This fall, we’re turning to our Friends at TheLala, the blog written by and for bright, adventurous college women, to lend some tips on how to deal with life whether you live on- or off-campus. This article on sexual health was written by Shannon Zhu, a Lala contributor from New York University. 

Being in college means growing up, right? You’re responsible for getting balanced, nutritious meals. You’re responsible for showing up to class with your assignments. You’re also responsible for taking care of your Pikachu.

No, I’m not talking about the cartoon Pokémon. I mean your vagina.

If you’ve gone to see a “lady doctor” before, it might have been with your mother, and you probably had to awkwardly ask (or shout at, in my case), “Can you please leave?!” when the doctor asks you to strip and get settled in those stirrups.

But on your own, just how good are you at navigating the OB-GYN?

While you can and should rely on your doctor to guide you through the visit, it doesn’t hurt to know what to expect from your gynecologist. I consulted with Elizabeth Eden, M.D., to pick her brain about how we should be approaching our visits to the OB-GYN.

Q: Most young women go to an OB-GYN on their own for the first time when they are in college. What should they expect on a typical checkup? What questions should they be asking?

A: Colleges are great because they have health centers there to take care of you, but if you have health insurance that allows you to go off-campus to a private practitioner, that may be better in the long run. It’s not to say that doctors at student health centers are bad, but you most likely will see a different doctor each time you go. Continuity is key to building a good doctor-patient relationship. [I’ll be doing this from now on!]

As for what you should expect/ask, you should expect that a good doctor will be asking  the questions. They should get your medical and surgical history. This includes information on your menstrual cycle, any health problems, STDs, medication, cigarettes, alcohol, drugs, relationships, etc. It’s the doctor’s role to ask the questions and the patient’s role to be as honest as possible. [This is also why Dr. Eden stresses how important a strong doctor-patient relationship is. You build confidence and trust!] If you have any issues about contraception or infections, bring them to the table to consult with your doctor.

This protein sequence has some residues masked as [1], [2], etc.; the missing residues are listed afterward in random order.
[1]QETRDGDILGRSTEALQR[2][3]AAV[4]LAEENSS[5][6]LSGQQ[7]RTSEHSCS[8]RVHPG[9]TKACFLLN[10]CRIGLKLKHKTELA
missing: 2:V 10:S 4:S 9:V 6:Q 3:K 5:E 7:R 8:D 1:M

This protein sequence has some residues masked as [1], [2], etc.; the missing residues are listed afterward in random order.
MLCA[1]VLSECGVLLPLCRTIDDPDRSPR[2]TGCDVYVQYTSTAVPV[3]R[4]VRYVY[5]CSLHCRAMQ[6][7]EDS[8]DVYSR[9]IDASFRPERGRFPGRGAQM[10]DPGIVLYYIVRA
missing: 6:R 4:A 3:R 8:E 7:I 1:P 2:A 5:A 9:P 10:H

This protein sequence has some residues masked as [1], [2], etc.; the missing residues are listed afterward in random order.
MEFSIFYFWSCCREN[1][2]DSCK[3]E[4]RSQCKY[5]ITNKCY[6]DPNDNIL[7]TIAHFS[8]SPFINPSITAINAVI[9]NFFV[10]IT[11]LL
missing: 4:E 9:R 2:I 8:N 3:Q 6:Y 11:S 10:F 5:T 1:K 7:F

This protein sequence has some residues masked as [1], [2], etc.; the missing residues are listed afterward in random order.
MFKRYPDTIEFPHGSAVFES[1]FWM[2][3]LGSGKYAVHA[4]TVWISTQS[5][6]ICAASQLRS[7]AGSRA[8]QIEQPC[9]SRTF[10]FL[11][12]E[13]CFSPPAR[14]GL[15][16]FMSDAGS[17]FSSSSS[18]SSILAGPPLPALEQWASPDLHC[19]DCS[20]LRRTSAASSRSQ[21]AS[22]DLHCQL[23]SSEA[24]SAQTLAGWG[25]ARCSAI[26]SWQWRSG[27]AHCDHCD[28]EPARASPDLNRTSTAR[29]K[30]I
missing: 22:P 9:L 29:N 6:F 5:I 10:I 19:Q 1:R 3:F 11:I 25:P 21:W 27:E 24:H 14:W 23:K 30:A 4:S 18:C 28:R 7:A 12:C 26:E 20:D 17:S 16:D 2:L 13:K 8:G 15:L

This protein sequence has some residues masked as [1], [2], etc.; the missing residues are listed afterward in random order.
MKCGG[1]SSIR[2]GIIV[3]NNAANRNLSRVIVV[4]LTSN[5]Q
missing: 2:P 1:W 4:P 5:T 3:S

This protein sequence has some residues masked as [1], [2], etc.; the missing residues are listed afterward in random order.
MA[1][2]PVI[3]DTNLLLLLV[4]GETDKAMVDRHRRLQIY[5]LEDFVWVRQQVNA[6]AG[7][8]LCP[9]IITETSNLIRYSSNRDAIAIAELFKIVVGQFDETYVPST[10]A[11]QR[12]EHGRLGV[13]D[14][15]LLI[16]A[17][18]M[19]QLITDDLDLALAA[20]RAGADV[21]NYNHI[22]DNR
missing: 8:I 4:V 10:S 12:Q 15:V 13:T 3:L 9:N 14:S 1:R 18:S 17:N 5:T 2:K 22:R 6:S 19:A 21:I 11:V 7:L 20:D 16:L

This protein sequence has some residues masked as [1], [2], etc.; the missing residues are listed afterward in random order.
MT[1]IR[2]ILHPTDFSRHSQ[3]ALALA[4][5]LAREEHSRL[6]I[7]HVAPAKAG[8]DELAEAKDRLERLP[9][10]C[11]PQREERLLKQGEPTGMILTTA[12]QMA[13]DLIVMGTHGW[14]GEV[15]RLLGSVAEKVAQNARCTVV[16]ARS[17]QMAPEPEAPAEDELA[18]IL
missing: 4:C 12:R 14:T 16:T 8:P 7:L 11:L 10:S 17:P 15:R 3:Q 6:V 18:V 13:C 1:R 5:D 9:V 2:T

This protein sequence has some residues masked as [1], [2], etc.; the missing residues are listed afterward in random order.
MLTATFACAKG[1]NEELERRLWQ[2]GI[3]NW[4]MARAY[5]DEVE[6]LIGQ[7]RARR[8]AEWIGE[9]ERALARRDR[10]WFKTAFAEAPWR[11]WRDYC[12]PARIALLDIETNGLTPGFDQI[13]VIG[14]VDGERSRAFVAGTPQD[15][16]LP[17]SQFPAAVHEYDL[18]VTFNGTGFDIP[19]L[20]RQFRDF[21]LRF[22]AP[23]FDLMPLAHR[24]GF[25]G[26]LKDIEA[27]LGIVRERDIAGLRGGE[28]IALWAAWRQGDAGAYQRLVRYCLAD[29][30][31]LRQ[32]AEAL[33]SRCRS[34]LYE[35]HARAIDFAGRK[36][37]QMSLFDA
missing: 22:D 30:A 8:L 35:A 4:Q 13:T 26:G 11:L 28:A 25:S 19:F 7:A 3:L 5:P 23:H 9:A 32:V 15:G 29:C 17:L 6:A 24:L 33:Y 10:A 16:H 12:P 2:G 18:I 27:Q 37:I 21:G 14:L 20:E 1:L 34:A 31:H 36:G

Q: How/when should girls test for things like HIV, STDs, and cervical cancer?

A: Everyone is different—it just depends upon your sexual life. There are guidelines that obstetricians and gynecologists follow, but a lot is based on the patient’s history and symptoms. For example, if a woman is sexually active but not using protection, like a condom, I’d screen her for gonorrhea, chlamydia, and HPV—for most other things, women become symptomatic, which points us in the direction for other screenings.

HIV is a blood born disease, so I’d check to see if my patient has been exposed to “high-risk” populations, which includes homosexual men, bisexual men, people who have been incarcerated, prostitutes, and intravenous drug users who share needles. Therefore, if a patient has been exposed to these populations, I’d test for HIV. I test my patients after their exposure, again in 3 months, and again in 6 months to prove they are negative, since HIV antibodies can take time to show up. In general, if you are not sexually active, there is no need for a HIV test or pap smear to test for HPV.

Even though most women have had the Gardasil shot, it only covers some strains of HPV, not all. In college, there is generally more sexual activity, and men can carry HPV and not know they have it/have any symptoms. In my opinion, an annual pap smear can help detect early signs of precancerous cells in the cervix, which is ideal because then we can treat it before it gets worse.

Q: What about the birth control options out there?

A: Oral contraceptives are extremely safe and widely prescribed, and they have many benefits beyond preventing pregnancy like a decrease in menstrual pain, blood flow, acne, and ovarian cancer. However, not everyone is a candidate for the pill (e.g. if you smoke or have liver disease). Mirena, an intrauterine device (IUD), is a safe option for people who can’t be on traditional birth control. It’s a progesterone only IUD (it uses small amounts of synthetic progestin hormones) that’s inserted into the uterine cavity and can stay in up to 5-6 years. Consulting with a healthcare professional is key to choosing the right form of birth control.

It’s important to remember that birth control does not protect you from HIV or STDs. So no glove? No love.

Q: Any advice for girls who are nervous about seeing a gynecologist?

A: It’s hard to say because everyone’s situation is different, but ask your friends and people you trust who they trust and have been to. Once you find a doctor that you feel comfortable with on a communicative and physical level, you can start to build a great relationship. Again, continuity of care usually means better medical care. That same person gets to know you, and then you can develop and maintain trust and confidence.

One of my favorite things she said?

“If you go [out] to a party and something happens, you should be able to call your doctor the next day and confide in them.”